Saturday, April 20, 2013

Cervical Cancer Risk Factors

Researchers have identified several risk factors associated with cervical cancer. A cervical cancer risk factor is something that increases the likelihood of developing the disease. It is not a guarantee that cervical cancer will develop.

Some risk factors can be avoided such a sexual behavior and smoking, but some risk factors are out of our control. Risk factors we cannot control risks like genetics and age.

Cervical Cancer Risk Factors

  • Human Papillomavirus (HPV): HPV has the strongest link to cervical cancer development. It is an extremely common virus that is transmitted through sexual contact. There are over one hundred different strains of HPV, with most posing no health risk. However, a handful of strains affect the cervix, which could lead to cervical cancer. HPV usually does not present symptoms, so a regular Pap smear is vital to detecting cervical damage caused by HPV.
  • Smoking: When people think of smoking, lung cancer usually comes to the mind first, not cervical cancer. The carcinogens in cigarettes can cause damage to the cervical cells, possibly leading to cervical cancer. Studies have shown that smoking can accelerate the cervical damage caused by HPV.

  • Sexual History: Certain sexual behavior may increase your risk of developing cervical cancer. Having many sex partners or having sex with someone who has had many sexual partners may increase your risk of developing HPV, thus possibly developing cervical cancer.

    Having sex at an early age also increases the risk for cervical cancer. It is thought that having sex with an uncircumcised male may increase your risk as well. Studies have shown that women whose partners were circumcised were less likely to develop cervical cancer.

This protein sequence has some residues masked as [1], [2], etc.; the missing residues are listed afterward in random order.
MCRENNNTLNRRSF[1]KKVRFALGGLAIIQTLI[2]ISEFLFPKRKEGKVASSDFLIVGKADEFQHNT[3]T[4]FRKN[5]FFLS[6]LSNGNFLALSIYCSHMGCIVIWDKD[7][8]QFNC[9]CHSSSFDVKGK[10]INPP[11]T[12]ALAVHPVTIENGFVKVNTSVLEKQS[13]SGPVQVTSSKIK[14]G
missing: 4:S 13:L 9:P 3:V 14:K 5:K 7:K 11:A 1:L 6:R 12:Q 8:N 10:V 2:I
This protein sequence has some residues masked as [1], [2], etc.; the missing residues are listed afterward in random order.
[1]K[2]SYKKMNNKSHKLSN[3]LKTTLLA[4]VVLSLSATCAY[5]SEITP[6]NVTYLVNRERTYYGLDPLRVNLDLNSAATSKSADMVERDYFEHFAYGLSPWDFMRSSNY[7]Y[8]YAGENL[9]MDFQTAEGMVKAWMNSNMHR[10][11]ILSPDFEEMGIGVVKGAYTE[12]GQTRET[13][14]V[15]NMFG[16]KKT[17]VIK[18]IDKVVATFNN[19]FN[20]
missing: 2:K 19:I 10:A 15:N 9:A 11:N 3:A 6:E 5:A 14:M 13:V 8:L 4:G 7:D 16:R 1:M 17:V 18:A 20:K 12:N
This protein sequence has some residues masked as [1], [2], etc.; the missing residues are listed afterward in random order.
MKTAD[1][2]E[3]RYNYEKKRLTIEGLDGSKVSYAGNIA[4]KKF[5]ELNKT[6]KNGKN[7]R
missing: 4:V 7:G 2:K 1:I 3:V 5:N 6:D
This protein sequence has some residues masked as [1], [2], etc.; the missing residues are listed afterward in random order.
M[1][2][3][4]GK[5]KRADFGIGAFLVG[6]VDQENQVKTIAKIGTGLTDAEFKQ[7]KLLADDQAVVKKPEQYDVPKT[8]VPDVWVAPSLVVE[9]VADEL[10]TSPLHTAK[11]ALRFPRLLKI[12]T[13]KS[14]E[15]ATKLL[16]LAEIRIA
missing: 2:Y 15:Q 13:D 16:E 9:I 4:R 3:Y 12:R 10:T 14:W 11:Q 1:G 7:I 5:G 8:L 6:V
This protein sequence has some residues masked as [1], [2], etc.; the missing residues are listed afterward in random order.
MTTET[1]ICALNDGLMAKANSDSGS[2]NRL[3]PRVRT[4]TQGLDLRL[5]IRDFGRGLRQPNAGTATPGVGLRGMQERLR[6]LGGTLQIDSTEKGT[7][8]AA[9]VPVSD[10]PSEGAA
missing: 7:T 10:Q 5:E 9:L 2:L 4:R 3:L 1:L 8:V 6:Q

• HIV Infection: Women infected with the human immunodeficiency virus (HIV) are at a greater risk of developing cervical cancer. HIV compromises the immune system, making it harder for the body to ward off an HPV infection. A weakened immune system may also cause cervical cancer to develop at a more rapid pace.
  • Genetics: Having a family history of cervical cancer may increase the risk for cervical cancer. It is estimated that if an immediate family member, like a mother or sister, has had cervical cancer, the risk is increased two to three times.
  • Multiple Births: Studies have shown that women who carry seven or more full-term pregnancies are at a higher risk of developing cervical cancer.
  • Oral Contraceptives: There is a small cervical cancer risk in using birth control pills for longer than five years. Many physicians agree that the benefits of oral contraceptives far outweigh the risks. If you are concerned with the risk of cervical cancer from birth control pills, talk to your doctor.
  • DES Exposure: Diethylstilbestrol (DES) is a drug used in the past for women who were at high risk of having a miscarriage. It was used between 1940 to 1971. Women born to those who were given DES are at a slight risk of developing a rare form of cervical cancer because of the DES exposure. One out of 1,000 women who were exposed in utero will develop this type of cancer.
  • Failure to Get Screened Regularly for Cervical Cancer: Women who have regular Pap smears greatly reduce their risk of developing cervical cancer. A Pap smear can detect abnormal cervical changes before they progress to cervical cancer.

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